Use maps to break down a lake more efficiently


“I don’t care how good your graphs are,” Bolton said. “If you’e not good at reading your maps, you won’t know where to start on a big body of water. I was able to look at my Lakemaster maps on my Humminbird and figure out exactly where I wanted to start scanning. This narrowed my fishing time way down and allowed me to find 7 or 8 spots in three days that were yielding good fish.”

Bolton is an old school map guy. But he used the very detailed maps on the Lakemaster chip to figure out exactly where drains came out of pockets and bays and intersected points where he thought he could find grass edges in the right depth zone.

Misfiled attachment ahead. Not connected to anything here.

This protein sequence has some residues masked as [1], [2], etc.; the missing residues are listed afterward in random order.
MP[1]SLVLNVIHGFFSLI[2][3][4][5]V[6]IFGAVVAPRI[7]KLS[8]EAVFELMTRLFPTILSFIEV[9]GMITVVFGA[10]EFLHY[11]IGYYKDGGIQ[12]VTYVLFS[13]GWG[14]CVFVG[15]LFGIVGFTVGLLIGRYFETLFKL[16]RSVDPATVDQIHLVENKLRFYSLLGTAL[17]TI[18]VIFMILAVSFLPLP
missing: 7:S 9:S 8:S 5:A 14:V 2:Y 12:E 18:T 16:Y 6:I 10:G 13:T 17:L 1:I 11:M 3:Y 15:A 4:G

Use maps to find fishing areas that fit the seasonal conditions. In this case, it was drains coming out of spawning areas that brushed up against points or created hard edges that had voids or defined grass edges. Sometimes it might be creek channel ledges. Sometimes it might be spawning flats. But use your map to identify the likely areas that fit the seasonal patterns for the lake.